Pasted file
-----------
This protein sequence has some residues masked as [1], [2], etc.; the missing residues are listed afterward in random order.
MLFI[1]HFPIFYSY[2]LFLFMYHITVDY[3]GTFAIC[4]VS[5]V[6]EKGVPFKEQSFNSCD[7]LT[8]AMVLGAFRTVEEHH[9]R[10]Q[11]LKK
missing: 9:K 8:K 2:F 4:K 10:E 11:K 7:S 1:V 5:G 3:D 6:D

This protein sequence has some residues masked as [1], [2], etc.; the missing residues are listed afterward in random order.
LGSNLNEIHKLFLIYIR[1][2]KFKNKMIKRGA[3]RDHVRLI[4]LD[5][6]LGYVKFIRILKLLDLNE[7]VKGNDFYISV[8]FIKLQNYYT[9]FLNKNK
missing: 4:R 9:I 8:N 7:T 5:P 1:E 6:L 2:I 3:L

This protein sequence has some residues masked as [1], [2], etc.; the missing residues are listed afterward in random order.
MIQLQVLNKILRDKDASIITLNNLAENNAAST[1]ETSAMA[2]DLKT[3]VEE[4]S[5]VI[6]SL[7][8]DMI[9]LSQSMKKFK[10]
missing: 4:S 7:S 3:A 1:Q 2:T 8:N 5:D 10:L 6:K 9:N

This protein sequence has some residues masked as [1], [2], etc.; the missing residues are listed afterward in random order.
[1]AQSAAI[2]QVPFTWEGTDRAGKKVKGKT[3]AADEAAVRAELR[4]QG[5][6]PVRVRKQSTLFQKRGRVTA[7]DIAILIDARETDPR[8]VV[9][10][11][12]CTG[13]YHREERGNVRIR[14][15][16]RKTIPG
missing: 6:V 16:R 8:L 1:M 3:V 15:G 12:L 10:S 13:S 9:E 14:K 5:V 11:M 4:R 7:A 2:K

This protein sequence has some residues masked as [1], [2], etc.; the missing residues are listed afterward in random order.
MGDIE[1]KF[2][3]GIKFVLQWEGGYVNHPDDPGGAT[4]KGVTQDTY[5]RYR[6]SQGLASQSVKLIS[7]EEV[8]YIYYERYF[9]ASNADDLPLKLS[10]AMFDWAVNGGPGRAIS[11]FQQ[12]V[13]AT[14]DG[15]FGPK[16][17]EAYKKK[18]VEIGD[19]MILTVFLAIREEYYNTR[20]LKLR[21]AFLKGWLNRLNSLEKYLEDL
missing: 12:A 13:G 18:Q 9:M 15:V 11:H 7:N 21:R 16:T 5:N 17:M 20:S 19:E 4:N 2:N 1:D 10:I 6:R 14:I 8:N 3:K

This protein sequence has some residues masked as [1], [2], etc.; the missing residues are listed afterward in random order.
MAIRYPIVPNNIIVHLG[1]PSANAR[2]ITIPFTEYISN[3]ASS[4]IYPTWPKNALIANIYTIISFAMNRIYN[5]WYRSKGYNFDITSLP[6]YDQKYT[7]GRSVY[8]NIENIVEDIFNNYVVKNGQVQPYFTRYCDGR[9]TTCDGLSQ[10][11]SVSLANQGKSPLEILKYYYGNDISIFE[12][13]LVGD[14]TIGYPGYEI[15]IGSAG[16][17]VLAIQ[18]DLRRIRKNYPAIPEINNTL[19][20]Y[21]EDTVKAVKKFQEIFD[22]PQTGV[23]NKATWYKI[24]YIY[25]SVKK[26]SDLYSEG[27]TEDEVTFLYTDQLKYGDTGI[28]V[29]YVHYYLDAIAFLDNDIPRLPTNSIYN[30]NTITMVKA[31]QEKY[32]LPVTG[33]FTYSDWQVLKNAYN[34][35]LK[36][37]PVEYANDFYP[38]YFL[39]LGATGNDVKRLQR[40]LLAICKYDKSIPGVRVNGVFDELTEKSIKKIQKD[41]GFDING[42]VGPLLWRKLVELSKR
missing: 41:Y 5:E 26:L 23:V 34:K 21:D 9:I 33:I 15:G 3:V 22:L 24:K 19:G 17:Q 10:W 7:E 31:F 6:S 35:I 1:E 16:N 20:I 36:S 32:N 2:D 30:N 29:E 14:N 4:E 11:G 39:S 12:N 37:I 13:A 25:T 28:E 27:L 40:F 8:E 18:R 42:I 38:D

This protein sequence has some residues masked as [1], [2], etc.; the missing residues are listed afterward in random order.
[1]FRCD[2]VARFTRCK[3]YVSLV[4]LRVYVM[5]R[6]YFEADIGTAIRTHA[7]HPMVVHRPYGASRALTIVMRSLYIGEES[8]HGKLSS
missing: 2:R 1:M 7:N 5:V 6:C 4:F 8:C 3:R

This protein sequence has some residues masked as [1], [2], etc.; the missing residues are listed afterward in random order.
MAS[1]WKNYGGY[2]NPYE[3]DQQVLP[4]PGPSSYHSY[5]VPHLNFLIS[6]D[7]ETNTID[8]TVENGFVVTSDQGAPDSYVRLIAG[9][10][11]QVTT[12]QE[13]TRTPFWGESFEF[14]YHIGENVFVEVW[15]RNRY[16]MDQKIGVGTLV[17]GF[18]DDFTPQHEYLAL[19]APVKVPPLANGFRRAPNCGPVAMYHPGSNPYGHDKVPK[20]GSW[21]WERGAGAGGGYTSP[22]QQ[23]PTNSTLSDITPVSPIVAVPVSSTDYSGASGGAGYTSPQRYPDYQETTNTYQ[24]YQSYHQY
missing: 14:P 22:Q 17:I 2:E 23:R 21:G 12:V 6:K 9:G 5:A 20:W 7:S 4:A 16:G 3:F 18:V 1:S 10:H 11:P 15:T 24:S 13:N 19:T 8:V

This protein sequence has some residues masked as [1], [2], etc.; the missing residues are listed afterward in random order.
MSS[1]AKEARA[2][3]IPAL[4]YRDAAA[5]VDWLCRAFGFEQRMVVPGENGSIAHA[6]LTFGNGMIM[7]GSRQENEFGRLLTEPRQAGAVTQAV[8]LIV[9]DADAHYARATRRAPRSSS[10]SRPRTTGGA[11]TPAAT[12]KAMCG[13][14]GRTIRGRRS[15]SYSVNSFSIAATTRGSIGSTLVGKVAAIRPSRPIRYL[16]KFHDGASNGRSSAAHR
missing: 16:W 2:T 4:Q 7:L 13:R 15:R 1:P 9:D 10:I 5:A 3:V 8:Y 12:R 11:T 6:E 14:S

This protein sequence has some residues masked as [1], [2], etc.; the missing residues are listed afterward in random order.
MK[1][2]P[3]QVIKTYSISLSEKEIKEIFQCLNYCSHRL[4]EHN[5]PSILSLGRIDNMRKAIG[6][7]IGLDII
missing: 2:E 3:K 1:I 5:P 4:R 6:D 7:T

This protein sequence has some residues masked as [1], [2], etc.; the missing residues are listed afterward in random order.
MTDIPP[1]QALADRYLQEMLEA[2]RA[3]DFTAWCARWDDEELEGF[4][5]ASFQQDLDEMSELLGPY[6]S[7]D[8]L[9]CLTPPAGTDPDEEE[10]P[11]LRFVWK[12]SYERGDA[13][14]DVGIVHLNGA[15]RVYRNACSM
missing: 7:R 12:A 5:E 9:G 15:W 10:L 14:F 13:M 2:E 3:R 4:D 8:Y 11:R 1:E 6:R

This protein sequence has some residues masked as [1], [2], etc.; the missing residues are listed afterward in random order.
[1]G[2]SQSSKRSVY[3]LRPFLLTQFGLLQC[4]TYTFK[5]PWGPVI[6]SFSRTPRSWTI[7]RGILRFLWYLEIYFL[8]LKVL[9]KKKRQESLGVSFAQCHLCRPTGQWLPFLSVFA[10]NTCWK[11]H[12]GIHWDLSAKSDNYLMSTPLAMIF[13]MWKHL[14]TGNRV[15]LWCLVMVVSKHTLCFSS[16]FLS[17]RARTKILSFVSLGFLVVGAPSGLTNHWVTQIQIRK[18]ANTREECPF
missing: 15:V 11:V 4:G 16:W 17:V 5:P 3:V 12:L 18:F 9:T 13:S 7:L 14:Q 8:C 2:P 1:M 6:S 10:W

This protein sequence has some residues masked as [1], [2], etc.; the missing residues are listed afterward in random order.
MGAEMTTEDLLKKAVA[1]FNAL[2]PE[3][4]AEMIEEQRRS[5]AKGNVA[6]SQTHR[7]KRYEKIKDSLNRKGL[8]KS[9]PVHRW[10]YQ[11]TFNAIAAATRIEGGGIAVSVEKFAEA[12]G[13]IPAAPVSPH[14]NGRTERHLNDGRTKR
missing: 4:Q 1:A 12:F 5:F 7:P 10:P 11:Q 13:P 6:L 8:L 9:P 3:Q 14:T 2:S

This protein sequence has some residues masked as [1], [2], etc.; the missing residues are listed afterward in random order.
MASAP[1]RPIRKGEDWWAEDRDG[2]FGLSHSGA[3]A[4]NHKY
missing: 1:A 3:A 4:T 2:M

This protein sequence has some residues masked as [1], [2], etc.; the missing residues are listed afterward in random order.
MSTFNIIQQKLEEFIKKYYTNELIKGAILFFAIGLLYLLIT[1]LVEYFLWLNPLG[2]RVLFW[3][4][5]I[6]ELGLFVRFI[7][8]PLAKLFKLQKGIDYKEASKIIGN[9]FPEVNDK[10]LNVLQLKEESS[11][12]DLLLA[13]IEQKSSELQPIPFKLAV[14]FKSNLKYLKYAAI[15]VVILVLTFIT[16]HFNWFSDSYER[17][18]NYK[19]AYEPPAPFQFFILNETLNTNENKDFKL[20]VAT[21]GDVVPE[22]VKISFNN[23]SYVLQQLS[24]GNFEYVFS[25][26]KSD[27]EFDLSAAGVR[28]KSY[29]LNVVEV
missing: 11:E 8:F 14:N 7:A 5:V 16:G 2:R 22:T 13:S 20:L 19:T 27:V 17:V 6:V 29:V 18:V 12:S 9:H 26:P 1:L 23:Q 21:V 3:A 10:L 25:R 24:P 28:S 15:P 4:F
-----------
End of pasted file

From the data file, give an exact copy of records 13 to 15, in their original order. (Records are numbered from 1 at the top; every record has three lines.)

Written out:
This protein sequence has some residues masked as [1], [2], etc.; the missing residues are listed afterward in random order.
MGAEMTTEDLLKKAVA[1]FNAL[2]PE[3][4]AEMIEEQRRS[5]AKGNVA[6]SQTHR[7]KRYEKIKDSLNRKGL[8]KS[9]PVHRW[10]YQ[11]TFNAIAAATRIEGGGIAVSVEKFAEA[12]G[13]IPAAPVSPH[14]NGRTERHLNDGRTKR
missing: 4:Q 1:A 12:F 5:F 7:P 10:P 11:Q 13:P 6:L 8:L 9:P 3:Q 14:T 2:S

This protein sequence has some residues masked as [1], [2], etc.; the missing residues are listed afterward in random order.
MASAP[1]RPIRKGEDWWAEDRDG[2]FGLSHSGA[3]A[4]NHKY
missing: 1:A 3:A 4:T 2:M

This protein sequence has some residues masked as [1], [2], etc.; the missing residues are listed afterward in random order.
MSTFNIIQQKLEEFIKKYYTNELIKGAILFFAIGLLYLLIT[1]LVEYFLWLNPLG[2]RVLFW[3][4][5]I[6]ELGLFVRFI[7][8]PLAKLFKLQKGIDYKEASKIIGN[9]FPEVNDK[10]LNVLQLKEESS[11][12]DLLLA[13]IEQKSSELQPIPFKLAV[14]FKSNLKYLKYAAI[15]VVILVLTFIT[16]HFNWFSDSYER[17][18]NYK[19]AYEPPAPFQFFILNETLNTNENKDFKL[20]VAT[21]GDVVPE[22]VKISFNN[23]SYVLQQLS[24]GNFEYVFS[25][26]KSD[27]EFDLSAAGVR[28]KSY[29]LNVVEV
missing: 11:E 8:F 14:N 7:A 5:V 16:G 2:R 22:T 13:S 20:L 19:T 27:V 17:V 6:V 29:V 18:V 12:S 9:H 26:P 1:L 23:Q 21:V 3:A 10:L 25:R 24:P 28:S 15:P 4:F